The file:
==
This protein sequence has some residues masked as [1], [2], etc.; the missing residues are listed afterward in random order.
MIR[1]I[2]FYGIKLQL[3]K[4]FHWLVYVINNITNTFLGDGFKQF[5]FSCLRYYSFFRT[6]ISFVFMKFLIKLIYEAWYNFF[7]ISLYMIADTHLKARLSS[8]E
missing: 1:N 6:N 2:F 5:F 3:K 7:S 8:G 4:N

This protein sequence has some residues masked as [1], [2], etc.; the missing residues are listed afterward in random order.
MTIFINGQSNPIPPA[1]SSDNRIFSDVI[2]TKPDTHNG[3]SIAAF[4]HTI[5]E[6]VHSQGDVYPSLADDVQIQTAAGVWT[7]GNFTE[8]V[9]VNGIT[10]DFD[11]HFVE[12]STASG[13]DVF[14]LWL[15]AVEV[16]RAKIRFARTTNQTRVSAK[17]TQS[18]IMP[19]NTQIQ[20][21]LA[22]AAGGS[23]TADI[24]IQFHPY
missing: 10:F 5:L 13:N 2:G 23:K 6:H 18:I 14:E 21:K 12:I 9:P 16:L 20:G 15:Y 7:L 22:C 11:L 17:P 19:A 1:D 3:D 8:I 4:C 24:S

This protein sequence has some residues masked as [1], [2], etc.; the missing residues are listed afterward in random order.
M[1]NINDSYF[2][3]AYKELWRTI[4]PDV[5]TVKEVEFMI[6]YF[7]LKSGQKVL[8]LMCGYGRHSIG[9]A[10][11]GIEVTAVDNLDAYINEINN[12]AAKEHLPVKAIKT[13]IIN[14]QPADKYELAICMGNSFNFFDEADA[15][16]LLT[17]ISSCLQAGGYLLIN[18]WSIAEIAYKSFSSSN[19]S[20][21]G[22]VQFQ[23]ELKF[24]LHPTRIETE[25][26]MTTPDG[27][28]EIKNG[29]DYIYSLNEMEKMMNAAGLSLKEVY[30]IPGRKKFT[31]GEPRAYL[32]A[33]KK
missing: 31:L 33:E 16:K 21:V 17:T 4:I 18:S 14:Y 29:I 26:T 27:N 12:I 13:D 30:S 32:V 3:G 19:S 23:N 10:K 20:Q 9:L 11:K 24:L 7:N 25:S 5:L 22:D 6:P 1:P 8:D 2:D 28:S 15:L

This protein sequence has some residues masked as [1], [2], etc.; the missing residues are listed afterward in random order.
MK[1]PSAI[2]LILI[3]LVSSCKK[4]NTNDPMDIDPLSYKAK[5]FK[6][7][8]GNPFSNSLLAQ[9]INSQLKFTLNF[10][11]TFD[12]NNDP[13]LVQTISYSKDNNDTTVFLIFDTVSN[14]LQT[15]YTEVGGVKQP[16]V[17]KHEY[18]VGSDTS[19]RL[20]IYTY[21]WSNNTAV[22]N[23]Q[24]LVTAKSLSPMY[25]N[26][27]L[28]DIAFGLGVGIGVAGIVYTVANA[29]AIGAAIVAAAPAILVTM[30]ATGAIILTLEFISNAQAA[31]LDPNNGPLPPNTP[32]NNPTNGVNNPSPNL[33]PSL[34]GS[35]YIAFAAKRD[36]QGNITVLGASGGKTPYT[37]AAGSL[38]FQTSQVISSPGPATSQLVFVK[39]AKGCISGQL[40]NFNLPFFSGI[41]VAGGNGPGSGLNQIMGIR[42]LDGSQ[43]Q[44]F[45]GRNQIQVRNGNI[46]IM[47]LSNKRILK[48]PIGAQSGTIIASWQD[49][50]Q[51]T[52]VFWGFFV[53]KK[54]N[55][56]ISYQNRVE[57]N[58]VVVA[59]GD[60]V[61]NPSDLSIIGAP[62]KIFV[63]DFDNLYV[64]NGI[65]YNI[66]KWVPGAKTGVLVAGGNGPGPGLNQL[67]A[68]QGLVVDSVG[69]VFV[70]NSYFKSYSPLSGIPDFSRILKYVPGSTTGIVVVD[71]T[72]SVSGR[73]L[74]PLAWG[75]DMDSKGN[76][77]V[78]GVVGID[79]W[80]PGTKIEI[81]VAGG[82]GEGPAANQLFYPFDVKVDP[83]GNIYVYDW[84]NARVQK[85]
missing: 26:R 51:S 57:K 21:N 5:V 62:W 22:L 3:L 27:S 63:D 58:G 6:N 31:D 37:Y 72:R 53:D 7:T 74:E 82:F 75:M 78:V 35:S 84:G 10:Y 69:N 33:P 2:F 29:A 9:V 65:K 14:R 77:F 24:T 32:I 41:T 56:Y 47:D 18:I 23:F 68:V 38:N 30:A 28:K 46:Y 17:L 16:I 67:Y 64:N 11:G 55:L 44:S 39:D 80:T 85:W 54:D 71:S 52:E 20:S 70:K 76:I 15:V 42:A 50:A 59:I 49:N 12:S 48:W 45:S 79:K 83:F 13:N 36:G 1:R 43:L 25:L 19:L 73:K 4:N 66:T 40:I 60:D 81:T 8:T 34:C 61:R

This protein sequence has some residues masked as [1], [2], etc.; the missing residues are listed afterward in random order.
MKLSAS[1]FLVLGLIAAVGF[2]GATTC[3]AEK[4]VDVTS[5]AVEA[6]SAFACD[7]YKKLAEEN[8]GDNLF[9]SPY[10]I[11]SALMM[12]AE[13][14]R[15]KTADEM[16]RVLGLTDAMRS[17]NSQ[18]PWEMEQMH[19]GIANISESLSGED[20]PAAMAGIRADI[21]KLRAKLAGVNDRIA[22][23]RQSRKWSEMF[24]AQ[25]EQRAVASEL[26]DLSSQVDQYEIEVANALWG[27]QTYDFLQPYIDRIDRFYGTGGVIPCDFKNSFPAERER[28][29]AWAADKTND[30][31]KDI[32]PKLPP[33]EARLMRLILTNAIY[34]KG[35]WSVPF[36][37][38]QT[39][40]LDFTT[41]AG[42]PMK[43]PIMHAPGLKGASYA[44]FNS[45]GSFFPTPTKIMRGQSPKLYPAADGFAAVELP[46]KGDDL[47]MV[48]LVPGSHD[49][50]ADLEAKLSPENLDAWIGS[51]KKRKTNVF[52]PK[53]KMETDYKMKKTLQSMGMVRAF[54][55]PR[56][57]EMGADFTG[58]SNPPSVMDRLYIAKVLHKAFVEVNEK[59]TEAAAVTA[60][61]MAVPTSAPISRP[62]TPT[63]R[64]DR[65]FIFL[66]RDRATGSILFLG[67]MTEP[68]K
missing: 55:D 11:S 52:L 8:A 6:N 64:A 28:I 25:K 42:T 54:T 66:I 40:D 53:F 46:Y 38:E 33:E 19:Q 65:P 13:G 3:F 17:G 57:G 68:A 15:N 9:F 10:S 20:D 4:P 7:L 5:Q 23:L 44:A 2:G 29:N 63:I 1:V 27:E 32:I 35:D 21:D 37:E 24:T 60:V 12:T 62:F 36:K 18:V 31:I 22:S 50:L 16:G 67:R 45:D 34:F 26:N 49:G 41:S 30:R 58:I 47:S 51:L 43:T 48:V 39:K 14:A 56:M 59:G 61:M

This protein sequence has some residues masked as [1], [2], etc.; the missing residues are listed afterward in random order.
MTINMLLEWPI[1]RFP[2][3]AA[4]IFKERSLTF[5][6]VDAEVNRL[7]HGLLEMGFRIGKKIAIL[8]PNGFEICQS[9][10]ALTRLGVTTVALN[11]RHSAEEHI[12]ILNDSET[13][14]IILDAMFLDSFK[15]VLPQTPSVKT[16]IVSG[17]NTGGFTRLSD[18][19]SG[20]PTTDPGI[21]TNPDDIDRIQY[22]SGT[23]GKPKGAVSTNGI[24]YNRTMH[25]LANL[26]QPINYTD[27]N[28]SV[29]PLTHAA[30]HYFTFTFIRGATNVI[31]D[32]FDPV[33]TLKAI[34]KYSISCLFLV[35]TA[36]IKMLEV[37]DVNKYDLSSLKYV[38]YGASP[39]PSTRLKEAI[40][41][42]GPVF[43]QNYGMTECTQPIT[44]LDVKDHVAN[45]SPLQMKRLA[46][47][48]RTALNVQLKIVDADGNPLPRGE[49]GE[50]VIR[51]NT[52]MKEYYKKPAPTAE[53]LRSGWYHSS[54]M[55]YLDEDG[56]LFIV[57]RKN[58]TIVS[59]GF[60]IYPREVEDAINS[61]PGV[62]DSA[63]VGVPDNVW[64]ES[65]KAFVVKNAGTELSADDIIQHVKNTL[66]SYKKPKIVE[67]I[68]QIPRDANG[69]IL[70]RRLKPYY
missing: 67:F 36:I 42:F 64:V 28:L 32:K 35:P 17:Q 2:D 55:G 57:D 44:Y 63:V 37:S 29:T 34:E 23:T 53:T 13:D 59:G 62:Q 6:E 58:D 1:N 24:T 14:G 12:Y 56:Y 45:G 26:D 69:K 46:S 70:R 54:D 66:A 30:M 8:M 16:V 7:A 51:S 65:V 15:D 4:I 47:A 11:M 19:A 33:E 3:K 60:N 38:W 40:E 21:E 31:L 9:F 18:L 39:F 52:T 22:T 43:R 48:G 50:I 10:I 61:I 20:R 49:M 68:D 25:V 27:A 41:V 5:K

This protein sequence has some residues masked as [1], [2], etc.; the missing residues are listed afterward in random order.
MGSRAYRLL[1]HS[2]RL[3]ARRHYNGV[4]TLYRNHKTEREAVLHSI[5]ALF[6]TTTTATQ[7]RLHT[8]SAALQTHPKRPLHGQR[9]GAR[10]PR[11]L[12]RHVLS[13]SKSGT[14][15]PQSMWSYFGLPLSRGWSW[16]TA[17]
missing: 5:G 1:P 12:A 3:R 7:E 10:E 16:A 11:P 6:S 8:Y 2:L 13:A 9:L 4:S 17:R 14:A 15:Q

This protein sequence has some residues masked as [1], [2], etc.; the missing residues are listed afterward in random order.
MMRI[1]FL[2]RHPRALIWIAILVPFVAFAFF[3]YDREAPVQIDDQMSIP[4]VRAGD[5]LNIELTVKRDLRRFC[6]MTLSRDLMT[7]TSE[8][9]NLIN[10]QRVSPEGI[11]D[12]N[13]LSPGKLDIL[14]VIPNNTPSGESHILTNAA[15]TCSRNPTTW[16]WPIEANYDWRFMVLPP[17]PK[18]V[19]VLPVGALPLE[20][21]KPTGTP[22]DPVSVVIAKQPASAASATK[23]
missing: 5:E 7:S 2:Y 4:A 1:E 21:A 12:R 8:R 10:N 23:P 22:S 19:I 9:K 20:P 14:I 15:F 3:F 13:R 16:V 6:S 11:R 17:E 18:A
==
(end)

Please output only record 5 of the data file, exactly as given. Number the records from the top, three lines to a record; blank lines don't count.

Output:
This protein sequence has some residues masked as [1], [2], etc.; the missing residues are listed afterward in random order.
MKLSAS[1]FLVLGLIAAVGF[2]GATTC[3]AEK[4]VDVTS[5]AVEA[6]SAFACD[7]YKKLAEEN[8]GDNLF[9]SPY[10]I[11]SALMM[12]AE[13][14]R[15]KTADEM[16]RVLGLTDAMRS[17]NSQ[18]PWEMEQMH[19]GIANISESLSGED[20]PAAMAGIRADI[21]KLRAKLAGVNDRIA[22][23]RQSRKWSEMF[24]AQ[25]EQRAVASEL[26]DLSSQVDQYEIEVANALWG[27]QTYDFLQPYIDRIDRFYGTGGVIPCDFKNSFPAERER[28][29]AWAADKTND[30][31]KDI[32]PKLPP[33]EARLMRLILTNAIY[34]KG[35]WSVPF[36][37][38]QT[39][40]LDFTT[41]AG[42]PMK[43]PIMHAPGLKGASYA[44]FNS[45]GSFFPTPTKIMRGQSPKLYPAADGFAAVELP[46]KGDDL[47]MV[48]LVPGSHD[49][50]ADLEAKLSPENLDAWIGS[51]KKRKTNVF[52]PK[53]KMETDYKMKKTLQSMGMVRAF[54][55]PR[56][57]EMGADFTG[58]SNPPSVMDRLYIAKVLHKAFVEVNEK[59]TEAAAVTA[60][61]MAVPTSAPISRP[62]TPT[63]R[64]DR[65]FIFL[66]RDRATGSILFLG[67]MTEP[68]K
missing: 55:D 11:S 52:L 8:A 6:N 64:A 28:I 25:K 42:T 54:T 66:I 40:D 53:F 46:Y 38:E 33:E 19:Q 65:P 13:G 3:F 17:G 57:G 68:A 15:N 9:F 10:S 20:D 4:P 7:L 5:Q 23:L 44:A 2:G 29:N 63:I 1:V 27:E 32:I 35:D 21:D 37:E 24:T 60:V 12:T 62:F 36:K 18:V 31:I 22:S 50:L 16:G 67:R 45:D 34:F 26:N 49:G 41:S 30:R 58:I 47:S 51:L 43:T 48:V 39:K 14:A 56:M 59:G 61:M